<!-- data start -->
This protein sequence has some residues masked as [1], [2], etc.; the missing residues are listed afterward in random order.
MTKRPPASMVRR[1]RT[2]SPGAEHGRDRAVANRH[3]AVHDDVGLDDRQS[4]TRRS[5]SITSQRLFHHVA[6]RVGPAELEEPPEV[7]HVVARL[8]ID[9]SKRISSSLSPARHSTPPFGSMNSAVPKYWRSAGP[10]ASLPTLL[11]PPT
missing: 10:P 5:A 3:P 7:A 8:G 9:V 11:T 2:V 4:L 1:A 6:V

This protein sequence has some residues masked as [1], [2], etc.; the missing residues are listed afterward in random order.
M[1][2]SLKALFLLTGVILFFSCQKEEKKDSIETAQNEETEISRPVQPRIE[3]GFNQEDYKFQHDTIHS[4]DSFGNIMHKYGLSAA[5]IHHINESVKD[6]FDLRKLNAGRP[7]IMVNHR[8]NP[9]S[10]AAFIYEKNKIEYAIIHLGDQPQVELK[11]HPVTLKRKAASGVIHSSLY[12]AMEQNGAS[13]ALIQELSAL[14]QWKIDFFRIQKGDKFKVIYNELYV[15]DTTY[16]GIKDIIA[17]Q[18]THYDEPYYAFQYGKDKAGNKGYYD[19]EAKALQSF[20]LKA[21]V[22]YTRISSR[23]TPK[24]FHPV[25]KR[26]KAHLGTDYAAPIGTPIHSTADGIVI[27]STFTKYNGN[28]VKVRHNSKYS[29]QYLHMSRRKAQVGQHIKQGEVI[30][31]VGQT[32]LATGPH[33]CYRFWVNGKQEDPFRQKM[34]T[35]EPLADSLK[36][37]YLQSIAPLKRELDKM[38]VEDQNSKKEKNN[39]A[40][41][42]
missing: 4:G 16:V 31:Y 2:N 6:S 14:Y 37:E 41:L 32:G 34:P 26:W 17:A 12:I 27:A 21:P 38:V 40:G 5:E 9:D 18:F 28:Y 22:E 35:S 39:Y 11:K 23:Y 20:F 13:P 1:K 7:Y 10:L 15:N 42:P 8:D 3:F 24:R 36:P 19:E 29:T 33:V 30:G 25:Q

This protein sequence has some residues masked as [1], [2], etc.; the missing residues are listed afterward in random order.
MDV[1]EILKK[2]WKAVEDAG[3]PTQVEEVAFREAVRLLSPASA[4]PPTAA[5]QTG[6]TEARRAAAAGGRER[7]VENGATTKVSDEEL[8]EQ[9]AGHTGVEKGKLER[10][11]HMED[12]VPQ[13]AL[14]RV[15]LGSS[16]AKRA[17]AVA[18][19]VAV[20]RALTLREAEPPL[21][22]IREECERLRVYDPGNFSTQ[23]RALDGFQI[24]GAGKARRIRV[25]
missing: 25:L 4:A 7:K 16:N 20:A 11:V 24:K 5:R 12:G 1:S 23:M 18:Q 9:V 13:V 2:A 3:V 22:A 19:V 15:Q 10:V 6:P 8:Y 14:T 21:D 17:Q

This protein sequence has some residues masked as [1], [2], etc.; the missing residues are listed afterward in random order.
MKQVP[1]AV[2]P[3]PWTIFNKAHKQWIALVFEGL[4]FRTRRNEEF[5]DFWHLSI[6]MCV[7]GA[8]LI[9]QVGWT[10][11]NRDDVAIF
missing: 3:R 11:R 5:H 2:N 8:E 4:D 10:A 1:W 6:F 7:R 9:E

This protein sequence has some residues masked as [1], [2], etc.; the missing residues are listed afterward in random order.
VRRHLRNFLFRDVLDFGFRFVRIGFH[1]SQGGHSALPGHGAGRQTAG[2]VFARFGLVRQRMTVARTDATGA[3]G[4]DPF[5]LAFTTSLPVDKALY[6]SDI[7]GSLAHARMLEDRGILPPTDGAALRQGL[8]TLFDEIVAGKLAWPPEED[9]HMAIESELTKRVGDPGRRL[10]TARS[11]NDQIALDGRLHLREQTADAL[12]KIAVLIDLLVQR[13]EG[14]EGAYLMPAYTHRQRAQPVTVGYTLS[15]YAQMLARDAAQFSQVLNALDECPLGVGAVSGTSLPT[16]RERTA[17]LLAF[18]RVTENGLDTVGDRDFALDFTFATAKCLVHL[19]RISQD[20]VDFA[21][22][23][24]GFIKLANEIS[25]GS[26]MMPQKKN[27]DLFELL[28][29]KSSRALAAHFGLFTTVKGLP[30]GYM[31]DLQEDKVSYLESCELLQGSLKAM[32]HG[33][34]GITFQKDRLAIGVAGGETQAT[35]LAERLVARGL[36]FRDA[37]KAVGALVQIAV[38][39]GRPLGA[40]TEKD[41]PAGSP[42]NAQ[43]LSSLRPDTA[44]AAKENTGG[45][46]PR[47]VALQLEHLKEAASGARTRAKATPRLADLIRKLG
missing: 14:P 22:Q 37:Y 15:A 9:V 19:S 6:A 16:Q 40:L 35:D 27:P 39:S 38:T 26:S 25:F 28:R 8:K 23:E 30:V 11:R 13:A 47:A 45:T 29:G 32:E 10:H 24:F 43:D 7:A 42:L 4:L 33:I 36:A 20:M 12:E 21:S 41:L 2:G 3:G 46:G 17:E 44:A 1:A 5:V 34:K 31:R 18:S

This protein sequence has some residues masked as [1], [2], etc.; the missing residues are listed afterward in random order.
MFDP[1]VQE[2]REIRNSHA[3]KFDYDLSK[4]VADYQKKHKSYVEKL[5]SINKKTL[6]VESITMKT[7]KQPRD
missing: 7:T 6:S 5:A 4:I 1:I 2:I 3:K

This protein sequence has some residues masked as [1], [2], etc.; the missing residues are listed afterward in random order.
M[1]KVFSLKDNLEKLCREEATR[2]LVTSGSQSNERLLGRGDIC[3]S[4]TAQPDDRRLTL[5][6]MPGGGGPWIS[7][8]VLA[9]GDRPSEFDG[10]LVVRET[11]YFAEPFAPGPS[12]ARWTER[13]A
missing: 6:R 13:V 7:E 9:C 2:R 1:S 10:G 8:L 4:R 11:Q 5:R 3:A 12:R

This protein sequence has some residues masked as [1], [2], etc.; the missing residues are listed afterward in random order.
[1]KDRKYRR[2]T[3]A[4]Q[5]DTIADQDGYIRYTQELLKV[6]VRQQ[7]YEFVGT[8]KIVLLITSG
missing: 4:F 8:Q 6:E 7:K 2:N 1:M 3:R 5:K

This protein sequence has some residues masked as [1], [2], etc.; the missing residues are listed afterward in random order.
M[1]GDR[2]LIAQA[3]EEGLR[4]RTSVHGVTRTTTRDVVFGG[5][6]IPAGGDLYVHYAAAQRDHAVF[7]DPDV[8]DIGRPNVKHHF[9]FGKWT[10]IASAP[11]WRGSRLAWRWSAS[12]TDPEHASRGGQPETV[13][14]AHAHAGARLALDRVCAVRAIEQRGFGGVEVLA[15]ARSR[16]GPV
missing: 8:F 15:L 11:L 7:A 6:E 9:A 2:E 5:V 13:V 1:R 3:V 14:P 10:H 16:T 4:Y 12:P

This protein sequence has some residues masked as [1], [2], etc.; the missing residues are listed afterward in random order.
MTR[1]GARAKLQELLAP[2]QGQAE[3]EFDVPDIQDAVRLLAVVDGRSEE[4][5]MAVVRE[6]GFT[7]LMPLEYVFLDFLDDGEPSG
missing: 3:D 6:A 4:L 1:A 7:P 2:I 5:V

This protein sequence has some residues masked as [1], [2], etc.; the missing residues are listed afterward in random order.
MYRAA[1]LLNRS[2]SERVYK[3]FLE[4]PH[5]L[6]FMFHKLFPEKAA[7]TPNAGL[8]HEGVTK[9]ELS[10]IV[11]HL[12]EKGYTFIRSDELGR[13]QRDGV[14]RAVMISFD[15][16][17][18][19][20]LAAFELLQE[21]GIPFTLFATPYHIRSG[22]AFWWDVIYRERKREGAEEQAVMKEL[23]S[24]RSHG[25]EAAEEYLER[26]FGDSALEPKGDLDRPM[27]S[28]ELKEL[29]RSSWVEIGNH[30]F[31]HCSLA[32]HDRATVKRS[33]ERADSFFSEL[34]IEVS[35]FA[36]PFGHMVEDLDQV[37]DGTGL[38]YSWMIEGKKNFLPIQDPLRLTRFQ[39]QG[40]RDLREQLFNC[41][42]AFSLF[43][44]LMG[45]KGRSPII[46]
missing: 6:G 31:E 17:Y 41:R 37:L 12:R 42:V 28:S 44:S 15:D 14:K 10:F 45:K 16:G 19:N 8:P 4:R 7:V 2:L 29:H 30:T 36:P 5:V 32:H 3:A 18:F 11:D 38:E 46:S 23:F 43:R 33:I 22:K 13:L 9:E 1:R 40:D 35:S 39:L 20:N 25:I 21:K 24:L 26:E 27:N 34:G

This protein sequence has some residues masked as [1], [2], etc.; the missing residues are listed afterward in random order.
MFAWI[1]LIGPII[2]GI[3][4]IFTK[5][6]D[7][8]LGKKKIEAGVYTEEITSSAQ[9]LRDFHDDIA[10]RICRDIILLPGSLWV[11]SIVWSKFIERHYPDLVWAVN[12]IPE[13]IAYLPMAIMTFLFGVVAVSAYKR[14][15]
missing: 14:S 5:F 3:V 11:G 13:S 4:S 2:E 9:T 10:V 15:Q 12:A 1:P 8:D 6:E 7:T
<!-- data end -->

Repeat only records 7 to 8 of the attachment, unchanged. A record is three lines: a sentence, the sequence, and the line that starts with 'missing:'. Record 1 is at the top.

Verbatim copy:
This protein sequence has some residues masked as [1], [2], etc.; the missing residues are listed afterward in random order.
M[1]KVFSLKDNLEKLCREEATR[2]LVTSGSQSNERLLGRGDIC[3]S[4]TAQPDDRRLTL[5][6]MPGGGGPWIS[7][8]VLA[9]GDRPSEFDG[10]LVVRET[11]YFAEPFAPGPS[12]ARWTER[13]A
missing: 6:R 13:V 7:E 9:C 2:R 1:S 10:G 8:L 4:R 11:Q 5:R 3:A 12:R

This protein sequence has some residues masked as [1], [2], etc.; the missing residues are listed afterward in random order.
[1]KDRKYRR[2]T[3]A[4]Q[5]DTIADQDGYIRYTQELLKV[6]VRQQ[7]YEFVGT[8]KIVLLITSG
missing: 4:F 8:Q 6:E 7:K 2:N 1:M 3:R 5:K